Rumor has it that some crazy European player managed to get to level 85 before Cataclysm was even released in the USA 7 hours later. But even for the average player the projected time to level 85 is measured in weeks, and unless they roll a goblin and a worgen alt and play through the 3,500 new quests of the Shattering, many players will have settled in some repetitive end game routine relatively early next year. With even the most optimistic schedules not foreseeing another World of Warcraft expansion before 18 months time, the current period of everybody being busy with Cataclysm won’t last forever, and we will have time for other games as well. And with Star Wars: The Old Republic coming out in 2011 (latest news says not before April), Guild Wars 2 in 2012, and some other games in between, there will be some choice.
But I’m afraid these other games have the cards stacked against them. Our expectations for Cataclysm were quite realistic: More of the same; and Blizzard delivered that, plus some bells and whistles. While the actual expansion isn’t revolutionary, the preceding The Shattering patch is the largest content patch in MMORPG history, and unique. When SOE had a “cataclysm” happening in Everquest that was sold as a separate game, Everquest 2, while the original EQ continued to exist as before. A complete rework of the whole level 1-60 game is quite daring. And nobody was surprised that the “new WoW” was a more streamlined version of the “old WoW”, with much of the same basic game structure of quests and levels. The other games don’t have it that easy, because we expect more of them.
I just read a print magazine in which the author described playing through the first 7 levels of playing a Jedi in a preview-version of Star Wars: The Old Republic. While acknowledging the great voice-overs, the writer was quite disappointed of his first quest being to “kill 10 flesh raiders”, and all the other quests until level 7 being variations of that theme, and having him kill other flesh raiders, with just one Jedi opponent at the end. And that disappointment derives from having expected something much different, and somehow grander and better.
There is a danger here that our expectations will doom SWTOR. If, in a quite realistic scenario, Bioware releases a solid MMORPG which has much of the same structure in terms of quests, levels, and how combat works as World of Warcraft, there will be a howl of disappointment from some quarters. If we expect the same gripping narrative in SWTOR that we are used to from Bioware’s single-player games, this disappointment might even be inevitable. Nobody has ever even penned a theoretical proof that it is possible to transpose the narrative of a single-player game into a MMO environment, much less implemented it. All our hope is based on a few hollow marketing slogans of 4th pillars and the like.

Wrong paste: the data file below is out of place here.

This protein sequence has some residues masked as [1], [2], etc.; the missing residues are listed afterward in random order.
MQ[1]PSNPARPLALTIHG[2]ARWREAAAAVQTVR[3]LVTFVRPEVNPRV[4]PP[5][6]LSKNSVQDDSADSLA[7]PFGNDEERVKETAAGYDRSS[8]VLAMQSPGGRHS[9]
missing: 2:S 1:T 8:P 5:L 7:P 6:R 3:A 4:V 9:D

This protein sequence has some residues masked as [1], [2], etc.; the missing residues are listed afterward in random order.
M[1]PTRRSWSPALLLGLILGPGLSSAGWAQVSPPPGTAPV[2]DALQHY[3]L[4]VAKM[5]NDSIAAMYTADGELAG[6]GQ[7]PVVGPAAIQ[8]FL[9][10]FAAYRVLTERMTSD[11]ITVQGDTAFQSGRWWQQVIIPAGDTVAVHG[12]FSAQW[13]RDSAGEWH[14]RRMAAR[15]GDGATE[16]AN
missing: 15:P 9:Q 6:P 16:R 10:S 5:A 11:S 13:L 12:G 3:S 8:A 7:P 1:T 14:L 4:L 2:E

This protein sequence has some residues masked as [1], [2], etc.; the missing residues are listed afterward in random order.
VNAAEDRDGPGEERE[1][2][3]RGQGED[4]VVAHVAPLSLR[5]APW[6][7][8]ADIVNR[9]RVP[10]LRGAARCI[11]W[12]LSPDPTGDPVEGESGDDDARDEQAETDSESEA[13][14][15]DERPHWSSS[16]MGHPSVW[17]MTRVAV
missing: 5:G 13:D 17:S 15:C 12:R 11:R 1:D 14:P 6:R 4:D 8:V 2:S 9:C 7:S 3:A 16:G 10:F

Cataclysm is a product of very high quality, minor problems with login during the first few hours in Europe notwithstanding. As this is the third expansion, and Blizzard has WoW up and running for six years now, and makes a billion dollars of revenue per year, this isn’t really surprising. It will be hard for Bioware, with less financial backing and no experience in launching MMORPGs, to just come up with a product meeting similar standards of quality. And if they manage to do that, people will still be disappointed, because they expect Bioware to deliver the impossible, the “WoW killer”, the “future of MMO gaming”.
My personal advice is to expect Star Wars: The Old Republic to be some sort of “WoW with light sabers”. If we expect the differences between SWTOR and Cataclysm to be more in the details than in the fundamentals, we have a much better chance of not ending up very disappointed. Hoping for the impossible will only destroy the enjoyment of what might still end up being a solid MMORPG.